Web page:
Page 50 Table 6. Here s a simplified map of a street. See if you can fill in the blanks correctly by following directions in German. So, What Do You Think? Opinions—who doesn t have them? Some of us seem to have more of them than most people. We tell you how the food was. We tell you how the movie was. We tell you what we think of the government in our country and of the governments in other countries and of governments that don t even exist yet but should.
Now it s your turn: Express yourself—auf Deutsch, bitte ouf doytch, bi-tuh. Das ist viel besser. You re spending the weekend with a friend. She or he suggests ways for the two of you to spend the afternoon. Fill in the blanks with the appropriate German suggestions and the English meanings. Denkst du das es regnen wird? Today looks like a beautiful day. Do you think it will rain? Ich habe den Wetterbericht nicht gelesen. I haven t read the weather report today. Hast du lust heute Nachmittag schwimmen zu gehen?
Do you feel like going swimming this afternoon? Maybe we should read the weather forecast first. The weather may change. Das ist mir schon oft passiert. It s happened to me before. Welche Zeitung sollen wir kaufen? Which newspaper should we buy? Ich glaube in jeder Zeitung finden wir einen Wetterbericht. I think that we can find a weather report in any newspaper. How Do You Feel?
I am sad, I am happy, and so on. Chapter 9 discusses these verbs and their conjugations further. For now, concentrate on expressing how you feel: Page 53 Table 6. Express how you feel, using the expressions in the previous section. I m happy that the weather is good. My stomach is growling. I m in love. Not only is weather always a good conversation starter, it is bound to be—no matter what country you re in—a topic of conversation.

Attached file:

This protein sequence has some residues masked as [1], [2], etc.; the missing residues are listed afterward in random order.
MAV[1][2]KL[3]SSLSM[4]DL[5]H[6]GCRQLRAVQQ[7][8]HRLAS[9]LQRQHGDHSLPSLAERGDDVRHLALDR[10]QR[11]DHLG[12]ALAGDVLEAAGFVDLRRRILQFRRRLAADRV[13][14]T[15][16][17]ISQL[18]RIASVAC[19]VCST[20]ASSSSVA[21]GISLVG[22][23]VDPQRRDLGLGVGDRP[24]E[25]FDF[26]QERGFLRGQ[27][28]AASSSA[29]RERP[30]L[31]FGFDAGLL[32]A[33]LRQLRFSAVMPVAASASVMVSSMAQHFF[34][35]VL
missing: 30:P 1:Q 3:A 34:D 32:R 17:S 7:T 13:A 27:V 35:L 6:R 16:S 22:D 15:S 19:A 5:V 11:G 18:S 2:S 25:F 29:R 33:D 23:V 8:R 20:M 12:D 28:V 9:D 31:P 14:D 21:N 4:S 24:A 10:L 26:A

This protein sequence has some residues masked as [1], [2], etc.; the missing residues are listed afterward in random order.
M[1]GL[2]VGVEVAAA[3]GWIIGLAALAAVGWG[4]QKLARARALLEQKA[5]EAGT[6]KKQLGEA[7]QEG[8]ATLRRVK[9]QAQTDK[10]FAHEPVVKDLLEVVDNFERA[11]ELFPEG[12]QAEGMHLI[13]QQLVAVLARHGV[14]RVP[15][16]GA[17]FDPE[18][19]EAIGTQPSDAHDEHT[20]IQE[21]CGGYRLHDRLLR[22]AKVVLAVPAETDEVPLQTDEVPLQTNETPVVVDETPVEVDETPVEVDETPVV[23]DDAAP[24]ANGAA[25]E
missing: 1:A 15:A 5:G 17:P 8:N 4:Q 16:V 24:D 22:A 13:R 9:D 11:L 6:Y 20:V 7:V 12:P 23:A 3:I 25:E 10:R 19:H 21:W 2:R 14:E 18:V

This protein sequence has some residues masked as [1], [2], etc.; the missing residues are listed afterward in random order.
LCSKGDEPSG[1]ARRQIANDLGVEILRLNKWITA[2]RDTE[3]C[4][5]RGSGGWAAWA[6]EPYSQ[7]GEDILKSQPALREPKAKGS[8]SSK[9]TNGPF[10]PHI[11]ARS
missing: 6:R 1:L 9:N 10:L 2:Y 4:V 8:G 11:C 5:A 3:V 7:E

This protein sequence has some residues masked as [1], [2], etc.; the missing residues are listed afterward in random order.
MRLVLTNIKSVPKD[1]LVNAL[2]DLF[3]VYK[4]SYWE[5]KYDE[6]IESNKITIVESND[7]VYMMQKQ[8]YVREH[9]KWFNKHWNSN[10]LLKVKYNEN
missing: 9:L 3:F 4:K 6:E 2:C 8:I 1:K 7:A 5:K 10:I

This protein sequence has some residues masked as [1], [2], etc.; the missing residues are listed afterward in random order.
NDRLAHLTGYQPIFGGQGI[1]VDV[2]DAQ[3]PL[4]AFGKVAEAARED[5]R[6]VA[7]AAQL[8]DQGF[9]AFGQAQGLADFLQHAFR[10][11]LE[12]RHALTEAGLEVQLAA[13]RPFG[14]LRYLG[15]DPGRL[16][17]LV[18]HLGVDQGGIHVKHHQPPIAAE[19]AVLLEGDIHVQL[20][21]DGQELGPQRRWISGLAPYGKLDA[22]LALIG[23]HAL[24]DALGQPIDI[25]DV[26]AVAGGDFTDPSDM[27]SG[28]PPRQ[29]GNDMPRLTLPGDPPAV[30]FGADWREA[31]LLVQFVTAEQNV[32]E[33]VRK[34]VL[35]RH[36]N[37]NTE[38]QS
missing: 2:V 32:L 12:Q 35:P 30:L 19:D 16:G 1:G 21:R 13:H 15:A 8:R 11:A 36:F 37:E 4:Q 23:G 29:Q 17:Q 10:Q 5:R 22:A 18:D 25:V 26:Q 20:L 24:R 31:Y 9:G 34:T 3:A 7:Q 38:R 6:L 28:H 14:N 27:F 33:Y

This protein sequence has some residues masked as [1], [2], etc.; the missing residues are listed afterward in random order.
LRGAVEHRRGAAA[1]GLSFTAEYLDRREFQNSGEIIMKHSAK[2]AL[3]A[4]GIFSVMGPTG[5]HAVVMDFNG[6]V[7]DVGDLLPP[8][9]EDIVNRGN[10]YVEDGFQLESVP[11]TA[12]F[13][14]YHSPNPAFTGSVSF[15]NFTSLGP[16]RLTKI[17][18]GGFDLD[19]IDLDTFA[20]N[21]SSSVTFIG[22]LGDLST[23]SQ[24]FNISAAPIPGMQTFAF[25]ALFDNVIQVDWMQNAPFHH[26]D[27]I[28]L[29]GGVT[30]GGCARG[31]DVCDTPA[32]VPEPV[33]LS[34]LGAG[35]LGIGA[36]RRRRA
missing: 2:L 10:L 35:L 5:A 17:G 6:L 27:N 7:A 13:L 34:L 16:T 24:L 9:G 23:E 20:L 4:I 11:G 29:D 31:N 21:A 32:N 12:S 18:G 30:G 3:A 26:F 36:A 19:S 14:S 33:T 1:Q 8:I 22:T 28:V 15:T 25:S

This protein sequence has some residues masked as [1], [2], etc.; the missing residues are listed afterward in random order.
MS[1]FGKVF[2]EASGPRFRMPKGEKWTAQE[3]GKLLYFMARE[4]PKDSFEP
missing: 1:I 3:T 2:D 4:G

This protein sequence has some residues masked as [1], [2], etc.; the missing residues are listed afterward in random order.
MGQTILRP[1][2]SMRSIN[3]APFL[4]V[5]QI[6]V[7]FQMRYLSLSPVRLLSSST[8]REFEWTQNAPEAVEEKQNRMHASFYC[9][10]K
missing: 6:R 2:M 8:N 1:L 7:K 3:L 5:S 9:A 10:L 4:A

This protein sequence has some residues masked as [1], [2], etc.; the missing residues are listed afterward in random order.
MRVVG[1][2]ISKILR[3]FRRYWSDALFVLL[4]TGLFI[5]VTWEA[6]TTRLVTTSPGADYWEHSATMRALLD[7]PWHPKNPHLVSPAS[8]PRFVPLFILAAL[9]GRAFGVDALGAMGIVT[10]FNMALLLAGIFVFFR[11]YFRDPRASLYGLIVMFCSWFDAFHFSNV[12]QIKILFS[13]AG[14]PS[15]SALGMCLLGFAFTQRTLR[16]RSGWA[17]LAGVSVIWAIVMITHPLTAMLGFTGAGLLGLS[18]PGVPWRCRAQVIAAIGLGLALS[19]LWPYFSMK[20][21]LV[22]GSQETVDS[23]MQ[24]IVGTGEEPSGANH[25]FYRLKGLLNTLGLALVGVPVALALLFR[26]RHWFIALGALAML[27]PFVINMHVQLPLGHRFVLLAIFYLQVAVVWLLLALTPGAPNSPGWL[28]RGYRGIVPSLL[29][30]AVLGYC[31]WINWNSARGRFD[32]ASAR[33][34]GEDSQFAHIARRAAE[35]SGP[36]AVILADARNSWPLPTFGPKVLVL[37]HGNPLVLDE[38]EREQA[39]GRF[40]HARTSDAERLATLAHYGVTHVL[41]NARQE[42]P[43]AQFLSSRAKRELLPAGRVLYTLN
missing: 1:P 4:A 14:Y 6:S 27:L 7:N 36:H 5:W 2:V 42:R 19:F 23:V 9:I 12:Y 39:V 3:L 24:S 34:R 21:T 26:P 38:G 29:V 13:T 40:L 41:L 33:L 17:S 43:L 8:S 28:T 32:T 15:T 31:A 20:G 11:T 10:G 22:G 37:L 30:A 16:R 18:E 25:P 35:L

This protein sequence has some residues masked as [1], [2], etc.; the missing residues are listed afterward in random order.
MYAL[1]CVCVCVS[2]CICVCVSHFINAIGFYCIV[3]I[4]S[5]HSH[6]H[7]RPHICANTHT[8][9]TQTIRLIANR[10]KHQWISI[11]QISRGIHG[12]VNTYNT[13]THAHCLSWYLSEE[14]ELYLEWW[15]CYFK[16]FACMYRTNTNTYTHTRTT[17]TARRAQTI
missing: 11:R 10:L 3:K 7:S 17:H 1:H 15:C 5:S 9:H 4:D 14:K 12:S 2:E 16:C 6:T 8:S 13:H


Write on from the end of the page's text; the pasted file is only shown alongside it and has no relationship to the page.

The infinitive form of ist is sein. Das Wetter ist schlecht. Das Wetter ist herrlich. Look at the weather map of Germany. Tell what the weather will be in the following cities:. Saying the Right Thing You know the saying, the early bird gets the worm. Do you know what it means? Still, sayings are everywhere in language, embodying familiar truths and generally accepted beliefs in colorful, expressive language. Here are a few German sayings and the English counterparts see Table 6. Page 56 Table 6. Wer zuletzt lacht, lacht am Besten. There are many sayings in German which, although they have the same sense as English sayings, are expressed using different words.
Page 57 Chapter 7 The Joy of Gender. Think your female baby-sitter is female der Babysitter? Not to a German. In this chapter, you ll learn everything you need to know about the sex of German nouns. If you have taken any French or Spanish, you have already dealt with nouns that have two genders. In German, it s more complex: German nouns have three distinct genders. Believe it or not, the English language used to share this fixation on gender with our German cousins. But very early on, even before Chaucer was writing his bawdy Canterbury Tales, English-speakers were quite politically correct.
All plural nouns are preceded by the plural article die dee. Determining gender can be tricky. But more often, you can t get the article for a noun just by looking at it. Walk on the noun, shake it, turn it upside down, throw it against the wall and still you will be no closer to uncovering its gender. It would, of course, be quicker and more effective to look the noun up in a dictionary, where masculine nouns are followed by m. Scholars have come up with many theories about why some nouns take certain definite articles, but the truth is, in German, there are no simple rules or explanations for determining gender.
Why is the meat you eat at dinner neuter das Fleisch , the potato feminine die Kartoffel , and the cauliflower masculine der Rosenkohl?
Your guess is as good as ours. Other than learning the gender and plural of a noun along with the noun itself, there is no fail-safe way of ensuring that you know the correct gender of the German noun you are about to use in a sentence. The gender of a noun affects its relationship to other words in a sentence, and if you learn the definite articles along with the nouns, it will be easier for you to form sentences correctly later.
Absolutely, Definitely Definite Articles Before you get into German nouns, there s one little obstacle you have to take a running leap over: The noun marker that precedes the noun. We use the term noun marker to refer Page 59 to an article or adjective that tells us whether a noun is masculine m.
The most common noun markers, shown in Table 7. There is an obvious correspondence between the grammatical gender of the noun marker and the natural gender of the noun. Page 60 Even in a world where hardly anything is what it seems, there are still certain kinds of nouns whose gender you can determine even if you haven t memorized their definite articles.